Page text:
“I wore black because I liked it. I still do, and wearing it still means something to me. It’s still my symbol of rebellion — against a stagnant status quo, against our hypocritical houses of God, against people whose minds are closed to others’ ideas.” 
 Johnny Cash

(Source: cultureunseen, via soundofpuresilence)

“No other continent [than Africa] has endured such an unspeakably bizarre combination of foreign thievery and foreign goodwill.” ― Barbara KingsolverThe Poisonwood Bible

Happy Birthday, nigga.

The modern rapper is a glorified salesman.

He lives.

The intellectual’s true calling is activism.

(Source: cultureunseen, via wwwbeautifullensecom)

The love to empower rather than the love of power.

"The whole edifice of white privilege is supported by the self-denying labours of black men and women who exert themselves mercilessly for the improvement of their families and neighbours." — Me

"Be careful who you make memories with. Those things can last a lifetime." Ugo Eze

"It becomes more necessary to see the truth as it is if you realise that the only vehicle for change are these people who have lost their personality. The first step therefore is to make the black man come to himself; to pump back life into his empty shell; to infuse him with pride and dignity, to remind him of his complicity in the crime of allowing himself to be misused and therefore letting evil reign supreme in the country of his birth."Steve Biko, I Write What I Like

QUESTION: I recently watched an interview of David Horowitz & Slavoj Žižek on Assange’s “The World Tomorrow” on Russia Today. These people can’t possibly be serious! What are they talking about?

CHOMSKY: Horowitz is a former leftist who became a raving ultra-right fanatic (and picked up plenty of rich backers along the way).  Slavoj Žižek impresses a lot of people. He’s always seemed to me a clown.

In Living Color.

descentintotyranny:

Through the 1950s, Africans and Native Americans Were Kept In Zoos As Exhibits

Feb. 13 2014

Throughout the late 19th century, and well into the 1950′s, Africans and in some cases Native Americans, were kept as exhibits in zoos. Far from a relic from an unenlightened past, remnants of such exhibits have continued in Europe as late as the 2000′s.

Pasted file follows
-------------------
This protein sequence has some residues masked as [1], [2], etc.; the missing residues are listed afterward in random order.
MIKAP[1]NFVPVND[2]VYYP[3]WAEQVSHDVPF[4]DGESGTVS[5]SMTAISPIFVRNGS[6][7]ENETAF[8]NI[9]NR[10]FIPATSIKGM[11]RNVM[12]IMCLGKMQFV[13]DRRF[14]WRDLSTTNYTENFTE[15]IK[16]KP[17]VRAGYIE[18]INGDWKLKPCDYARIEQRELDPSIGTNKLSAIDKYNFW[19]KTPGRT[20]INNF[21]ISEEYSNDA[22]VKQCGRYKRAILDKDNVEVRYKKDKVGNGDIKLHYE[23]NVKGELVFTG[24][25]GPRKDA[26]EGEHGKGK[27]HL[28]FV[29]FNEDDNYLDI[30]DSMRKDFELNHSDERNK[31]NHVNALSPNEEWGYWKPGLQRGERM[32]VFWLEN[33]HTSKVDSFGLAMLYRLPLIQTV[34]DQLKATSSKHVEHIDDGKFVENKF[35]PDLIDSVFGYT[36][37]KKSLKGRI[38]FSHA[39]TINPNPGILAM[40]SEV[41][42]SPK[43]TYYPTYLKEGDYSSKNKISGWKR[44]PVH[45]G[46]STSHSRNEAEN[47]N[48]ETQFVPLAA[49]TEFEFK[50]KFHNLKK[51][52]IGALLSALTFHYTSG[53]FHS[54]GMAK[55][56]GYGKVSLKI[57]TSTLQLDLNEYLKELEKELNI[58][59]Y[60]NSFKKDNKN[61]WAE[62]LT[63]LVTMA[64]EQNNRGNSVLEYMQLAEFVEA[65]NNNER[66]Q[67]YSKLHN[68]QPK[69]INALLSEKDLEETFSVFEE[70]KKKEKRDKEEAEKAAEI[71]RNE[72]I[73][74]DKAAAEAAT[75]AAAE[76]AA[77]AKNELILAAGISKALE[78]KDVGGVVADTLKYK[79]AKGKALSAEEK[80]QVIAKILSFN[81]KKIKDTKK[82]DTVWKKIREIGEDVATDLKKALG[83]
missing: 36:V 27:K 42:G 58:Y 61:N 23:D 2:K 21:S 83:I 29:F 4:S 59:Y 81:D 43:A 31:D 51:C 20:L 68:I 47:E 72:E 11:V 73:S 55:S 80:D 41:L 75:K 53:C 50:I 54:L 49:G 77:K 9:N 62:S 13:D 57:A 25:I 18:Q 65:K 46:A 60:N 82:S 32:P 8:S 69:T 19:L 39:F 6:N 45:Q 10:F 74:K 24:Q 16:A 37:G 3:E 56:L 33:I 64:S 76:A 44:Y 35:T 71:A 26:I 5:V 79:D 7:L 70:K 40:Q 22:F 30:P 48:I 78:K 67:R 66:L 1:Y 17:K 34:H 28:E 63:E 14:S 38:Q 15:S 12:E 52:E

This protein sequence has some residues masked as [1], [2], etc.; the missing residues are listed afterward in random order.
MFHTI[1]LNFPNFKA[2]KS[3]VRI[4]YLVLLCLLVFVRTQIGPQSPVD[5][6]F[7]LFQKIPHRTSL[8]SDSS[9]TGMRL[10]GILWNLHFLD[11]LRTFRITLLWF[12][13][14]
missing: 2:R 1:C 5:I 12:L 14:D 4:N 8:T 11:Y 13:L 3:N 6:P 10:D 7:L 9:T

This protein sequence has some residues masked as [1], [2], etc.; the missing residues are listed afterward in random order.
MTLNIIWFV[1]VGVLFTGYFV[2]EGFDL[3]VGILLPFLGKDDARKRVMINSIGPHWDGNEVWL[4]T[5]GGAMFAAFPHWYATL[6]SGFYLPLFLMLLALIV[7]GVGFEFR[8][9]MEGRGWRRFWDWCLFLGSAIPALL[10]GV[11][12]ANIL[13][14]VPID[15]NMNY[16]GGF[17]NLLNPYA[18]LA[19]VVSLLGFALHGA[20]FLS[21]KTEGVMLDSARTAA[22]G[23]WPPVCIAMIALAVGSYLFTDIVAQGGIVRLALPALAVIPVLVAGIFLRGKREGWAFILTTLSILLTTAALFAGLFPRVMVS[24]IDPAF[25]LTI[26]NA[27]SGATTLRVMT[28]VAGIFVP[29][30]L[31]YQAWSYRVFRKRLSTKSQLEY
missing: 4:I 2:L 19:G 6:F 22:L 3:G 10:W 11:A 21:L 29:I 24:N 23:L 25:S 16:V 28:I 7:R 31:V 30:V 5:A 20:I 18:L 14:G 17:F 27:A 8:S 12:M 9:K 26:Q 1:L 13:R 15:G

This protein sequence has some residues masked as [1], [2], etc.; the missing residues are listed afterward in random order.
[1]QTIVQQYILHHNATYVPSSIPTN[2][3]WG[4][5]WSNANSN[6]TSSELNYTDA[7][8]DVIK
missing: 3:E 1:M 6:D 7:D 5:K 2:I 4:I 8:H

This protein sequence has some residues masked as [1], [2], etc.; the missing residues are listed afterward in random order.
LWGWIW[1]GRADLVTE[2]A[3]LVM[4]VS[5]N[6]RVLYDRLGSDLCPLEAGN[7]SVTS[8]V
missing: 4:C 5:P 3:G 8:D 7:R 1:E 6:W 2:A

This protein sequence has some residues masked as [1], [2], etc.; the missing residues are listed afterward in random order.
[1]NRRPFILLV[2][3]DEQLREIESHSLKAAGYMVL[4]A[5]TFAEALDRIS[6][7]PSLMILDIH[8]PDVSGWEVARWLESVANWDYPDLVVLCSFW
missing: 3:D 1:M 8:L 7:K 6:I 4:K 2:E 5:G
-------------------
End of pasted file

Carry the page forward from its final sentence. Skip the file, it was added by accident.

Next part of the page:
Throughout the early 20th century, Germany held what was termed a, “Peoples Show,” or Völkerschau. Africans were brought in as carnival or zoo exhibits for passers-by to gawk at.

Only decades before, in the late 1800′s, Europe had been filled with, “human zoos,” in cities like Paris, Hamburg, Antwerp, Barcelona, London, Milan, and Warsaw. New York too saw these popular exhibits continue into the 20th century. There was an average of 200,000 to 300,000 visitors who attended each exhibition in each city.

Carl Hagenbeck of Germany ran exhibits of what he called, “purely natural,” populations, usually East Asian Islanders, but in 1876, he also sent a collaborator to the Sudan to bring back, “wild beasts and Nubians.” The traveling Nubian exhibit was a huge success in cities like Paris, London, and Berlin.

The World’s Fair, in 1889 was visited by 28 million people, who lined up to see 400 indigenous people as the major attraction. The 1900 World’s Fair followed suit, as did the Colonial Exhibitions in Marseilles (1906 and 1922) and in Paris (1907 and 1931) which displayed naked or semi-naked humans in cages. Paris saw 34 million people attend their exhibition in six months alone.

Just four years shy of the 20th century, the Cincinnati Zoo kept one hundred Sioux Native Americans in a mock village at the zoo for three months.

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(via nolandwithoutstones)

“What i like about photographs is that they capture a moment that’s gone forever, impossible to reproduce.”
Karl Lagerfeld